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5 reasons to go to Lanzarote
28th November 2017
From lunar landscapes to peaceful fishing villages, Lanzarote has plenty to focus your eye and lenses on, says Valda Bailey, as well as excellent wine to wash away memories of Sangria…
1: It’s a hipster destination in the making
The much-maligned ‘Lanzagrotty’ is really anything but that if you look in the right places. The Spanish island’s image is changing rapidly and its popularity is very definitely on the rise.
Certainly the ‘bucket and spade brigade’ can be found in all their sunburnt glory on some of the beaches, but you don’t have to travel far to get the island to yourself. Secret locations can be teased out of the rolling landscape, found in the craggy volcanic mountains and stumbled unexpectedly upon in remote coastal areas.
From the long curving bay of Famara, with its spectacular pink-hued cliffs and windswept surf, to the unique black sand and emerald green lagoon at El Charco de los Clicos, there are unexpected sights at every turn.
Lanzarote is certainly not an obvious destination, but it is full of hidden treasures. Intrepid explorers and creative photographers can thank themselves for seeking it out before it (inevitably) becomes uber-trendy.
2: Be inspired by the work of Cesar Manrique
Lanzarote’s most celebrated artist and architect Cesar Manrique said that “Lanzarote is like an unframed, unmounted work of art. I hung it and held it up for all to see.” How true that is. From the moody brooding sunsets over the Fire Mountains to the delightful 15th century town of Teguise, where colonial mansions line the cobbled streets, one doesn't need to venture very far to understand exactly what he meant.
Manrique’s home and former studios are now open to the public and are fascinating excursions, as is the Jardin Le Cactus that he designed in Guatiza. His work can be seen all over the island; roundabouts are decorated with his giant colourful wind toys, while cultural attractions, such as the Jameos del Agua and Mirador del Rio, fuse art with nature to breathtaking effect.
3: Explore the otherworldly landscapes of Timanfya National Park
Timanfaya is home to the grandiose, multi-coloured Montanas del Fuego (Fire Mountains), understandably the top tourist attraction on the island. The focal point of a vast black landscape is the Islote de Hilario volcano.
There are plenty of photo opportunities to be had while exploring this whole area. It is an extraordinary, lunar landscape, offering incredible views over bizarre geological formations, old lava streams and the few native species that fight to survive here. There are not many other places on Earth where one can experience such a big volcanic area so closely.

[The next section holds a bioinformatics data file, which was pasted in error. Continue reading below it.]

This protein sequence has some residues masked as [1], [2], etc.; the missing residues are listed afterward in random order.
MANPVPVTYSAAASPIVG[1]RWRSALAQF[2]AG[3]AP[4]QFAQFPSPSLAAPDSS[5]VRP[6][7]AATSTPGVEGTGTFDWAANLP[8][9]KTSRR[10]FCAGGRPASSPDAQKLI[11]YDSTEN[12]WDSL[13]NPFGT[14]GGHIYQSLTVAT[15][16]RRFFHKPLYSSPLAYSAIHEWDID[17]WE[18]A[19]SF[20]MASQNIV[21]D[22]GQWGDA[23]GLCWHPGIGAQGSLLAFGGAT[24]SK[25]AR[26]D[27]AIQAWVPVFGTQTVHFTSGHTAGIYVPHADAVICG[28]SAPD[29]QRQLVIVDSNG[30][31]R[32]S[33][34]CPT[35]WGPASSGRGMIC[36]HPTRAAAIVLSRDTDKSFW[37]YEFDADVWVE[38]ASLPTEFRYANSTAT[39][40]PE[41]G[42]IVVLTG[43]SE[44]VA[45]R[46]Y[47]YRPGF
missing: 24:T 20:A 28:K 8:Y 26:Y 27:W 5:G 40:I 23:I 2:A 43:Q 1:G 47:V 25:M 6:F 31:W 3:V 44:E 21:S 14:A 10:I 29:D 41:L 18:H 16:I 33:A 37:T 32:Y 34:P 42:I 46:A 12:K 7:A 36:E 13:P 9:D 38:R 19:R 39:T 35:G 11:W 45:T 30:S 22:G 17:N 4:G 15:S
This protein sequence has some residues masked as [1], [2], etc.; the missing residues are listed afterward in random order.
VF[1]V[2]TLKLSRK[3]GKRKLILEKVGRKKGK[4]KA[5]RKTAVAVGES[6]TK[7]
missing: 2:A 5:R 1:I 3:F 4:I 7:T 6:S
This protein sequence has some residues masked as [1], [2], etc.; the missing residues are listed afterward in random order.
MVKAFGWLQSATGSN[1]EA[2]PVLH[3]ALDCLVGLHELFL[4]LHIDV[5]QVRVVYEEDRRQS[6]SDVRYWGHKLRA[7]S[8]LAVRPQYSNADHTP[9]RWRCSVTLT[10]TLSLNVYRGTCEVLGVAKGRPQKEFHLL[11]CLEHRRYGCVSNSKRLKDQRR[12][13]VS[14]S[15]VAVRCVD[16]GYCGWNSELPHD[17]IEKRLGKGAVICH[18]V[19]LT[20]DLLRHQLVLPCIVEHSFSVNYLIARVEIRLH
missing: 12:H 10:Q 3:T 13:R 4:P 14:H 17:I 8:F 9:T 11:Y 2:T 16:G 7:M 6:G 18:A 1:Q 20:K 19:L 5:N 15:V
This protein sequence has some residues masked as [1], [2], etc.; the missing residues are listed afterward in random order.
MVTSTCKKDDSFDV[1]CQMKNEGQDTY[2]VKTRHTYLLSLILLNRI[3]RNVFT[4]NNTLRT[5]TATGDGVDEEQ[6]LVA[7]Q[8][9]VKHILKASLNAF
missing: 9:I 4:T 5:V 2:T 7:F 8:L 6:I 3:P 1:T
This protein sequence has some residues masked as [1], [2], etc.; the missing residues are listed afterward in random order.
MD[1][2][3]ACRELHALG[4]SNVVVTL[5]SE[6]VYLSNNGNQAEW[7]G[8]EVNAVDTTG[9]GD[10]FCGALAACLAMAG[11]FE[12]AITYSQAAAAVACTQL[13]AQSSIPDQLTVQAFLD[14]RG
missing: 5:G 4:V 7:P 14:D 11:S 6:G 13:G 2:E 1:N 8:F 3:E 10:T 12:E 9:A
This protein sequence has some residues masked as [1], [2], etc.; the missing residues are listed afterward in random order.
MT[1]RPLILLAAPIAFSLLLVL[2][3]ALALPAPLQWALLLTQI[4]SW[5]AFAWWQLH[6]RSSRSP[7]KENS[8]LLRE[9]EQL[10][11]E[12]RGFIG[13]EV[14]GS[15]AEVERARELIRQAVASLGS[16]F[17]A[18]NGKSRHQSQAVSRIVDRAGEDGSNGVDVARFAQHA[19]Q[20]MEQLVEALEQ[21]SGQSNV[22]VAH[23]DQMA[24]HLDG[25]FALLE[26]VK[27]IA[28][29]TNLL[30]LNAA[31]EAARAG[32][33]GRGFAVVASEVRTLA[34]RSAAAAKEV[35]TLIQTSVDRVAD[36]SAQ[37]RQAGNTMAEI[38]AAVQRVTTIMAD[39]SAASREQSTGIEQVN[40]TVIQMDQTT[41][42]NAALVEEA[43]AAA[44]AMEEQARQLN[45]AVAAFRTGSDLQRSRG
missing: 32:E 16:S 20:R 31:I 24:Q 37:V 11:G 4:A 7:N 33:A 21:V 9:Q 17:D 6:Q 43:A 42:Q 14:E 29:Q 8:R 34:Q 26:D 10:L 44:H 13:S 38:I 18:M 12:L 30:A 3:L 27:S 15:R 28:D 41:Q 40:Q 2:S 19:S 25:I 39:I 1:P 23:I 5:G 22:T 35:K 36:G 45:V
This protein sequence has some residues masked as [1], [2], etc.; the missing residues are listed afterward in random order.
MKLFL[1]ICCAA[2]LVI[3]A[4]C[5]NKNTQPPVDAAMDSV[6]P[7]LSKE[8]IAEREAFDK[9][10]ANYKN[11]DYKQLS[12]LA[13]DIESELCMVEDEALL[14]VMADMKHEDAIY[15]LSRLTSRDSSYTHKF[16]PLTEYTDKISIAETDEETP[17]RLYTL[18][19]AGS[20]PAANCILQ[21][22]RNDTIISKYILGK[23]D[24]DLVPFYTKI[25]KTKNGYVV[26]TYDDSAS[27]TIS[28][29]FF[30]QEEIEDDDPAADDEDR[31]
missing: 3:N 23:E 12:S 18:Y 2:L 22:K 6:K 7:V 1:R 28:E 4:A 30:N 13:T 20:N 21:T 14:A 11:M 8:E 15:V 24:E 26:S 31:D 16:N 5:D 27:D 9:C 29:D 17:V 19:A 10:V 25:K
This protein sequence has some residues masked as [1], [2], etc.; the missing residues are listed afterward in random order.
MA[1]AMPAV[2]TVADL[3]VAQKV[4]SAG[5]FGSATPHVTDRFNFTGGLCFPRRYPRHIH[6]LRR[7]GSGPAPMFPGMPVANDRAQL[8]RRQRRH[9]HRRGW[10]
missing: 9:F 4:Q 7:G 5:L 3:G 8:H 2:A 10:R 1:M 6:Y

4: Enjoying the peace in quiet fishing villages
A million miles away from the purpose-built resorts and untouched by modernity, the quiet, traditional fishing village of Arrieta offers up its own charm. It remains one of the prettiest and most authentic fishing villages still existing in Lanzarote today. It has a beautiful golden, sandy beach, almost a kilometre in length, and retains a quiet, rustic feel. Each morning you can watch the local fisherman unload their catch and be rewarded for your early start with a spectacular sunrise.
Although El Golfo has its share of passing tourists, it is also certainly worth a visit for its unique sunsets and excellent seafood. One can also approach the lava fields at Timanfaya National Park from this location and view the volcanic rock formations and beautifully delicate wild flowers at close quarters.
5: Fine wine to make Sangria a distant memory
Sangria remains, to me, every bit as undrinkable as it was 30 years ago. The local wine in Lanzarote, however, is an unexpected joy and very reasonably priced. The majority of Lanzarote’s wine producers can be found in the centre of the island, around La Geria. El Grifo is one of the oldest wine producers in Spain, original founded in 1775, with a museum in its old wine cellar.
Prices are also usually very reasonable in the island’s restaurants. As in the rest of Spain, the locals take their nourishment extremely seriously and embrace the rich, natural ingredients that the island produces. From mouth-watering seafood caught fresh each day to the tasty vegetables grown in the rich black volcanic soil, the food here is unpretentious and very tasty indeed.
Valda Bailey will be guiding a photography tour in Lanzarote from March 19-23, 2018. See www.lightandland.co.uk/photography-tours/view/lanzarote for details.
Valda will also be leading photography tours to Bath, London, Burgundy, the Cairngorms and Northumberland in 2018. For info, see www.lightandland.co.uk/valda-bailey.